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The 4 Steps Of A Civil Lawsuit


The United States law is extremely complicated. Not only do you have federal, state, and local laws interacting with each other, and not only do these laws become longer and more complex every year, but you also have thousands of previous cases that can establish precedent on your case. Filing a lawsuit can be a long, complicated, and expensive process, and you absolutely need to have a lawyer helping you for anything bigger than a small-claims suit.

You should also understand what you’re getting into, because knowing how a lawsuit proceeds will help you know where you are and what needs to happen next. A lawsuit can go through a lot of stages and move back and forth, but the overall structure looks like this:

File The Complaint

The first thing that happens in any civil lawsuit is the plaintiff files an official complaint. This complaint lays out what the defendant did to harm the plaintiff, why this harm calls for legal compensation, and why the local court has jurisdiction over the lawsuit. The defendant will then file an answer that explains why the plaintiff is wrong about the events, the causes, or the legal basis. Defendants can also file a counterclaim that says the plaintiff owes them compensation instead and turn the lawsuit into a two-way court battle.

Begin The Discovery

After the lawsuit becomes official, both sides have to spend time building up a case by collecting evidence and interviewing witnesses in official depositions. Each side also has an obligation to share their information with each other so everyone has a chance to respond to new evidence with evidence and arguments of their own. Cases often settle during the discovery period because one side often finds enough evidence to prove their arguments or because continuing to trial is expensive for both sides.

Go To Trial

The trial is the big centerpiece of the lawsuit, although most suits never make it this far. During the trial, both sides will present their evidence, witnesses, and arguments for a jury to decide. In a civil case the jury will then decide who’s at fault and how much they should pay based on how much they can pay, how much fault is theirs, and how much the damages are worth. Going to trial can be risky because an obvious case would have settled earlier and juries can be very unpredictable.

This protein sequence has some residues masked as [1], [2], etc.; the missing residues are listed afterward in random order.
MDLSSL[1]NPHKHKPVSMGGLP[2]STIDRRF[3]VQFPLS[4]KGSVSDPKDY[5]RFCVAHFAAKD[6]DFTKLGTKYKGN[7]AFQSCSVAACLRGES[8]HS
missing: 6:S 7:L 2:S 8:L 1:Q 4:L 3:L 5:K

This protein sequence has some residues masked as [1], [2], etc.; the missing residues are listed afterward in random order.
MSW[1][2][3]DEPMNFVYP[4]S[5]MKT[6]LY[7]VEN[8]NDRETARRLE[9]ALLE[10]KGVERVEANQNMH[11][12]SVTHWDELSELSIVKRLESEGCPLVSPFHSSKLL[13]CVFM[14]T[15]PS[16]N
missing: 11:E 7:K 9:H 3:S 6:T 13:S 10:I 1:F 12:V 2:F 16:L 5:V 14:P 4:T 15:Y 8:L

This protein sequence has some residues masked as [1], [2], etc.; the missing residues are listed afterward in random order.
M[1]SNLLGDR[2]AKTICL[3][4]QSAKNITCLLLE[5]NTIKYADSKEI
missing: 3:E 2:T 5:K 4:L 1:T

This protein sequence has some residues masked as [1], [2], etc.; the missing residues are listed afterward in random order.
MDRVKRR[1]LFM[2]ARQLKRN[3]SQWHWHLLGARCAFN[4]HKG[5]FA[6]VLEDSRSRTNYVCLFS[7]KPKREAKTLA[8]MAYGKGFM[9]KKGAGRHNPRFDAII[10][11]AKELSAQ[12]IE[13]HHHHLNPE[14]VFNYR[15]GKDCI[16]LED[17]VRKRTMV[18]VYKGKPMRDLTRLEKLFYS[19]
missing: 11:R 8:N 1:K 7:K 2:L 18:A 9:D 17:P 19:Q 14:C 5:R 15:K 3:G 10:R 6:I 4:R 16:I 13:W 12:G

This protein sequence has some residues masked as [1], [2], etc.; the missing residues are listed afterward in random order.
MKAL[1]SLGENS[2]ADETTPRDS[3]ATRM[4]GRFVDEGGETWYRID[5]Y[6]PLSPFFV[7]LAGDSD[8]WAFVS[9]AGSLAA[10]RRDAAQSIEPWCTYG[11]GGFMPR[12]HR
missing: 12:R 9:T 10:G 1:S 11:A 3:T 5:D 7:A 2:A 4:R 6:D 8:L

Appeal The Judgement

If a case goes to trial and gets a judgment, the loser of the case has a right to appeal to a higher court and ask them to overturn the result. The reason for the appeal usually has to be something technical or legal about the trial, like a jury member was obviously biased or the other side made a filing mistake. Not every appellate court will hear every appeal, but the process can add months to a lawsuit under the best circumstances.

Of course, your goal when considering a lawsuit should be to avoid reaching step one. If you can reach a compromise with the person, corporation, or insurance company that needs to compensate you, you can avoid a lot of expenses. Even after you file, it’s usually best to settle before going to trial. Still, you should also be willing and able to go to trial if that’s what it takes to get the compensation you deserve. That’s what Goldman, Babboni, Fernandez, and Walsh can offer, so contact us if you’re in southeast Florida and you’ve suffered a personal injury.

Daniel Murphy's passionate belief in upholding the Florida justice system by defending the rights of the public against corporate interests, has lead him to become one of Florida's most effective young attorneys. Daniel Murphy carries his enthusiasm for fighting for the rights of the injured outside the courtroom by staying involved in legal and community organizations.

The 4 Steps Of A Civil Lawsuit

Goldman Babboni Fernandez
Murphy & Walsh




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